Ford Settles 6.0-Liter Class Action Suit

2008 F-Series Super Duty Technical IllustrationFord Motor Co. has agreed to settle a class-action lawsuit over claims that it sold defective diesel engines in its 2003-07 Super Duty pickups and E-series vans.

The now discontinued diesel 6-liter V-8, manufactured by Ford’s former diesel engine supplier, Navistar International, had myriad problems with the fuel system, turbochargers and other major components.

According to the settlement, any U.S. purchaser and lessee of any 2003-07 Ford vehicle equipped with a 6-liter Power Stroke diesel engine is covered if the vehicle’s exhaust gas recirculation (EGR) cooler and EGR valve, oil cooler, fuel injectors, or turbocharger was repaired, replaced or adjusted prior to 135,000 miles or six years.

Each component is given a reimbursement limit. In addition, according to the settlement, if a class member paid a $100 deductible more than once for repairs under the five-year/100,000-mile engine warranty, Ford will reimburse $50 each for the second through fifth deductible paid, up to a limit of $200 for four deductible payments.

The settlement resolves dozens of class-action lawsuits against the company and entitles owners to be able to claim between $50 and $825 in reimbursement for post-warranty repairs to their engine and engine components.

Poor engine quality, high repair costs and sinking customer satisfaction ended the relationship between Ford and Navistar, which had built every Power Stroke engine used in Ford’s F-Series since 1994. In 2010, Ford replaced the Navistar diesel with a new 6.7-liter diesel V-8 that the company designed in-house. That engine is built in a plant in Mexico.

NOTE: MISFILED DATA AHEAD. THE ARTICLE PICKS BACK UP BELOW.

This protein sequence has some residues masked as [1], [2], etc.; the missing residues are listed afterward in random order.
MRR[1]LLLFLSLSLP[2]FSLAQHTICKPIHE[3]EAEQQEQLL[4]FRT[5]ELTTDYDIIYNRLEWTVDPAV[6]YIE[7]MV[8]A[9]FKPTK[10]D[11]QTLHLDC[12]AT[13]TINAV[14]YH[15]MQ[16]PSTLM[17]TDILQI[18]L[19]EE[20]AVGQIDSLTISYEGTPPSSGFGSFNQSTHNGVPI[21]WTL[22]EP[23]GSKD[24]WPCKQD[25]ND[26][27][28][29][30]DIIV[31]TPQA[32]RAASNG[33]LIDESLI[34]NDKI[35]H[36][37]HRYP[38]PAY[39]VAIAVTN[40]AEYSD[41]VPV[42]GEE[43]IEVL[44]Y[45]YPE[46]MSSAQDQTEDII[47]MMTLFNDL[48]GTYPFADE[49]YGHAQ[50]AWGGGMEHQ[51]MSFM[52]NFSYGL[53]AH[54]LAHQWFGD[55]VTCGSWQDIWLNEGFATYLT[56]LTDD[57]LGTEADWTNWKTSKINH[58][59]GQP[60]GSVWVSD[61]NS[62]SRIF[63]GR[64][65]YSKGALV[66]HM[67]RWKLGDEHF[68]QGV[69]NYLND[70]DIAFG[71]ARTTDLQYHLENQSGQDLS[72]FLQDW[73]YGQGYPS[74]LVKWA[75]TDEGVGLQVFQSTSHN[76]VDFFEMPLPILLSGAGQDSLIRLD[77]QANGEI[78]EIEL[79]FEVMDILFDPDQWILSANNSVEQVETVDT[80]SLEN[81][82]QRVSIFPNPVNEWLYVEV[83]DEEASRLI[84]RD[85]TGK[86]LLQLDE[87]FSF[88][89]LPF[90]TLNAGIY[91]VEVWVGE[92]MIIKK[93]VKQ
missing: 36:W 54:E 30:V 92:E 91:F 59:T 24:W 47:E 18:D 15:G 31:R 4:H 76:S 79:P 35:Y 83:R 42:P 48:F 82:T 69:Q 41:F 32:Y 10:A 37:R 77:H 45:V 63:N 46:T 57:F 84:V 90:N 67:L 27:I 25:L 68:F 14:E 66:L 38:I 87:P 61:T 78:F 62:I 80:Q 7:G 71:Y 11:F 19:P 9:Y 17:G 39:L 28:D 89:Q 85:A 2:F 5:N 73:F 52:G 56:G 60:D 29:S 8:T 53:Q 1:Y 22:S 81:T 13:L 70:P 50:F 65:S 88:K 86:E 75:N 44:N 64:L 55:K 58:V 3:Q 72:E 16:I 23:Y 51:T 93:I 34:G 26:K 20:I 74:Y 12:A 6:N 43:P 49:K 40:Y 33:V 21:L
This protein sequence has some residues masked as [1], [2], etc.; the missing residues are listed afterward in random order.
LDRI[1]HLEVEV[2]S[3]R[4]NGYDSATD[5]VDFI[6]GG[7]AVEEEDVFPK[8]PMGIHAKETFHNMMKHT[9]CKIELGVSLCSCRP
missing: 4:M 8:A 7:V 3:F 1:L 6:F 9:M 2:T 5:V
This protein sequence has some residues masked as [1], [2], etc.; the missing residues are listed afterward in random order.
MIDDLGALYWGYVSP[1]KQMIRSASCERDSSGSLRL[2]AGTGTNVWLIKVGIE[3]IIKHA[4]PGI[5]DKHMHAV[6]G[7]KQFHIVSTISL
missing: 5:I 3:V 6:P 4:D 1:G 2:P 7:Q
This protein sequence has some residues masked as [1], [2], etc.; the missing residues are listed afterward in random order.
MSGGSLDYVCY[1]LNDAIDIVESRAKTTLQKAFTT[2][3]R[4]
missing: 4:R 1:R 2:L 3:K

Some 6-liter failures were so severe that Ford had to replace complete engines. Ford also ended up buying back hundreds of trucks that couldn’t be easily repaired. The engine problems dramatically increased Ford warranty costs and led to litigation with Navistar.

According to court documents, Ford will pay roughly 50 percent of the full value of the claims made in the class action and was ordered to pay $150,000, in total, to the 16 named plaintiffs.

Navistar, which was dismissed from the litigation, had no comment, according to a company spokesman.

Ford said customers can visit for more information. Those eligible have until Dec. 31 to download and submit claims to the settlement administrator.


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